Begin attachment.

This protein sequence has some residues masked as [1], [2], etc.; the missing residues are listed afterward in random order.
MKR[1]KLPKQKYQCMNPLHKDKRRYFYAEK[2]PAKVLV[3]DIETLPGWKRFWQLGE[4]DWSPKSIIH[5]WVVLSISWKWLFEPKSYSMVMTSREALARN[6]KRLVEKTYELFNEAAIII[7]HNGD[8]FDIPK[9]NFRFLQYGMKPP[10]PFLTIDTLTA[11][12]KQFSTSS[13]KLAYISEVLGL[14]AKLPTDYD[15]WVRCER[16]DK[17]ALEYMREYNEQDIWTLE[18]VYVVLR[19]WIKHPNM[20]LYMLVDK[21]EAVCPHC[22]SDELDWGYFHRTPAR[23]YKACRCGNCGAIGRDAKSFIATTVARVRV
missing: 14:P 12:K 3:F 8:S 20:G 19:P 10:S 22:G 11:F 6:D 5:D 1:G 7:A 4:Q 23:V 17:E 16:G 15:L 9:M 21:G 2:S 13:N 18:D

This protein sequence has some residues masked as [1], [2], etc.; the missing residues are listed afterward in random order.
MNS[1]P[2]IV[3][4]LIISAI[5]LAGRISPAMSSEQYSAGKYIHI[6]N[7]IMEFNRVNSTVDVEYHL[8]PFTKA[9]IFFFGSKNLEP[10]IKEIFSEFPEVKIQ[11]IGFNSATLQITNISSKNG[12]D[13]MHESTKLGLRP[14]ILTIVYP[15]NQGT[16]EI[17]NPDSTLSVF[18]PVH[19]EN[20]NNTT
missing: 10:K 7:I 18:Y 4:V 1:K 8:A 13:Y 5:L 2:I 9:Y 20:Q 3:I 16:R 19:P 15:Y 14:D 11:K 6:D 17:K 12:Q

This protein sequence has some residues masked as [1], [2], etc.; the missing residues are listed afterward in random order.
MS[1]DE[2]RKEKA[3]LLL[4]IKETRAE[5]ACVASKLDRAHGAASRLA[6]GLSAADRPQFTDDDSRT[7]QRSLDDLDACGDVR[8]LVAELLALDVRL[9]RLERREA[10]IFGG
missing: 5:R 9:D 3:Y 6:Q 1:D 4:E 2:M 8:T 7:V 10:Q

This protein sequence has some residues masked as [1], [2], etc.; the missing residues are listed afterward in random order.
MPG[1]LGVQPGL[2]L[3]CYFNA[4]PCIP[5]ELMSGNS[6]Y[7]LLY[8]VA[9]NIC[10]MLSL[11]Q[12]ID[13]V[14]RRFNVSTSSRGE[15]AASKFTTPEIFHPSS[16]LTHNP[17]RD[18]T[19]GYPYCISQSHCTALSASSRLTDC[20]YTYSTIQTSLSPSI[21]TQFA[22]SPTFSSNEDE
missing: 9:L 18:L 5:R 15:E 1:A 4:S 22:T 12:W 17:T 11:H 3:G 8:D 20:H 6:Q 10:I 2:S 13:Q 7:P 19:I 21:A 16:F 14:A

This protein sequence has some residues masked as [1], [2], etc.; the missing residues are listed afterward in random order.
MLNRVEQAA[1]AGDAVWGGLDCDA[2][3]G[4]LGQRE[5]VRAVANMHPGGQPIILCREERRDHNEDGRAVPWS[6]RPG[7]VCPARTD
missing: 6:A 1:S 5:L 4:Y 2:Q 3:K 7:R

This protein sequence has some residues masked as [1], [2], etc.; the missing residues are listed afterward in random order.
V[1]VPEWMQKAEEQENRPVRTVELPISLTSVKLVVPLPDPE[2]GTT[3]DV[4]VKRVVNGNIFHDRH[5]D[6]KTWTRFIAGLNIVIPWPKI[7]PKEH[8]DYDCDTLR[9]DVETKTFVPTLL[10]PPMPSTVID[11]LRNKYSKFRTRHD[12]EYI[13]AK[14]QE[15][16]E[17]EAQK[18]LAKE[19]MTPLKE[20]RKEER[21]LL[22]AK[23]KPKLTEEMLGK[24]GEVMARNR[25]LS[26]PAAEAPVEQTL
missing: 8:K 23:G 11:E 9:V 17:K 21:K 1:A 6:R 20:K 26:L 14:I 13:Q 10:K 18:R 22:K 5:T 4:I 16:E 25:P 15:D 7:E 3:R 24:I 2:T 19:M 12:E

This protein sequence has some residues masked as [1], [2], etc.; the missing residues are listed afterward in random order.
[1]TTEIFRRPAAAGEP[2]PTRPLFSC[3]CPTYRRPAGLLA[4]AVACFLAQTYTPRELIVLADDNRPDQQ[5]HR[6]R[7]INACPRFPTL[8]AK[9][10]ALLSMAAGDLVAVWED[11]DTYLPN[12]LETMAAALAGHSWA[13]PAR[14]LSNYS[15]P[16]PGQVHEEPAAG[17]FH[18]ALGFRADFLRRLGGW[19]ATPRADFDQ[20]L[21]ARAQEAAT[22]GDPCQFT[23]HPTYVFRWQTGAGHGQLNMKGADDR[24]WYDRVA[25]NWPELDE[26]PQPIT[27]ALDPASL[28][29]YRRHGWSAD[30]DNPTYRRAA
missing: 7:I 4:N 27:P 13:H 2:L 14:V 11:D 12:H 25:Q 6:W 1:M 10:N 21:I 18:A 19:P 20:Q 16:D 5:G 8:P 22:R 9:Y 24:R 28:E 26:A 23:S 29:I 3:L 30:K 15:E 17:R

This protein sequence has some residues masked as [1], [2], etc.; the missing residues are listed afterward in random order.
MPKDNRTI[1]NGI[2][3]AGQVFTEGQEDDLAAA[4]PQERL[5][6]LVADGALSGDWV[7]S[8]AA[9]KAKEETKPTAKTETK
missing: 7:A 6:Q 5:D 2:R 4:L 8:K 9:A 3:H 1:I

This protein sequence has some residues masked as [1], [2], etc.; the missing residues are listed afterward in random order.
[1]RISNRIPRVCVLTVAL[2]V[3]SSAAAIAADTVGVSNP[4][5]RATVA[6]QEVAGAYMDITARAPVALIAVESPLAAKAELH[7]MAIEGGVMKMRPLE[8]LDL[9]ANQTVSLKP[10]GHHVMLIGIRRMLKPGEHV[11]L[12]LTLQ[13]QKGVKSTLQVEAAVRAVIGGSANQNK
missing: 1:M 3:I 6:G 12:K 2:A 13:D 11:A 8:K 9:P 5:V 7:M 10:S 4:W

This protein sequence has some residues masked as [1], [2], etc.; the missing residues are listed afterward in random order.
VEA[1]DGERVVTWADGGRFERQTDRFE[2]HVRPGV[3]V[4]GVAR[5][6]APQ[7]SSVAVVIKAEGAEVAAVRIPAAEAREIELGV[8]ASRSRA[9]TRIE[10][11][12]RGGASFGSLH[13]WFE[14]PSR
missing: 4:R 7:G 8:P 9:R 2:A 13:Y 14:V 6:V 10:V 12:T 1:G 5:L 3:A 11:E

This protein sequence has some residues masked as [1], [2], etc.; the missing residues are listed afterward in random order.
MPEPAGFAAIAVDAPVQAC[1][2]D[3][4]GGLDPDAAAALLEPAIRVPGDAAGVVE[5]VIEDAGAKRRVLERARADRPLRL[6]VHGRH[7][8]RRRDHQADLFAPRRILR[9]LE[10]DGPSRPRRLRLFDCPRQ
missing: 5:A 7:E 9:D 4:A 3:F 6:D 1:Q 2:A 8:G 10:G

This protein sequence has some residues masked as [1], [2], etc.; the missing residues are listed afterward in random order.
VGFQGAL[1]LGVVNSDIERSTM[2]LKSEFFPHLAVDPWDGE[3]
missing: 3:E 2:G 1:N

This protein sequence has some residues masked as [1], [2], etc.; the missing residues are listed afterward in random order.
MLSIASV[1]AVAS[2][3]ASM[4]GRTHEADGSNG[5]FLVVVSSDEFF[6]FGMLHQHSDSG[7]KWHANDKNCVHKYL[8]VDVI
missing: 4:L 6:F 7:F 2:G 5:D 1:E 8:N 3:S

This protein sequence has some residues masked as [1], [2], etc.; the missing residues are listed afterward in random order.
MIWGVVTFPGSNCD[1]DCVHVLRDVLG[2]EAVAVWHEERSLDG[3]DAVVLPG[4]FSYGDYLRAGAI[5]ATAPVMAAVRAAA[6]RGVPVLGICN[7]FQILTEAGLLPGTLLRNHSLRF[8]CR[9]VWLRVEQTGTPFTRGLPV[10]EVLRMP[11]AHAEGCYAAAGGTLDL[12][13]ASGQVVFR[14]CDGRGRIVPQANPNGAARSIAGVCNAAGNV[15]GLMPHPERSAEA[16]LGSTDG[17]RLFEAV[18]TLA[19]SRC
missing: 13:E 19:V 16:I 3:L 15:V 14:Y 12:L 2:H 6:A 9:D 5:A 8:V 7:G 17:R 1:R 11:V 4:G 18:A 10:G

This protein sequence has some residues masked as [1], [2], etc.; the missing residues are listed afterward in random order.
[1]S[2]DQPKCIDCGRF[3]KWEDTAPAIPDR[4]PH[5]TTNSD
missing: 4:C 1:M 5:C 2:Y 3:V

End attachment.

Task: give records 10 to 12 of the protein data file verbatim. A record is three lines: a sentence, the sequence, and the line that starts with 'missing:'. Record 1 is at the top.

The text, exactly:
This protein sequence has some residues masked as [1], [2], etc.; the missing residues are listed afterward in random order.
VEA[1]DGERVVTWADGGRFERQTDRFE[2]HVRPGV[3]V[4]GVAR[5][6]APQ[7]SSVAVVIKAEGAEVAAVRIPAAEAREIELGV[8]ASRSRA[9]TRIE[10][11][12]RGGASFGSLH[13]WFE[14]PSR
missing: 4:R 7:G 8:P 9:R 2:A 13:Y 14:V 6:V 10:V 12:T 1:G 5:L 3:A 11:E

This protein sequence has some residues masked as [1], [2], etc.; the missing residues are listed afterward in random order.
MPEPAGFAAIAVDAPVQAC[1][2]D[3][4]GGLDPDAAAALLEPAIRVPGDAAGVVE[5]VIEDAGAKRRVLERARADRPLRL[6]VHGRH[7][8]RRRDHQADLFAPRRILR[9]LE[10]DGPSRPRRLRLFDCPRQ
missing: 5:A 7:E 9:D 4:A 3:F 6:D 1:Q 2:A 8:G 10:G

This protein sequence has some residues masked as [1], [2], etc.; the missing residues are listed afterward in random order.
VGFQGAL[1]LGVVNSDIERSTM[2]LKSEFFPHLAVDPWDGE[3]
missing: 3:E 2:G 1:N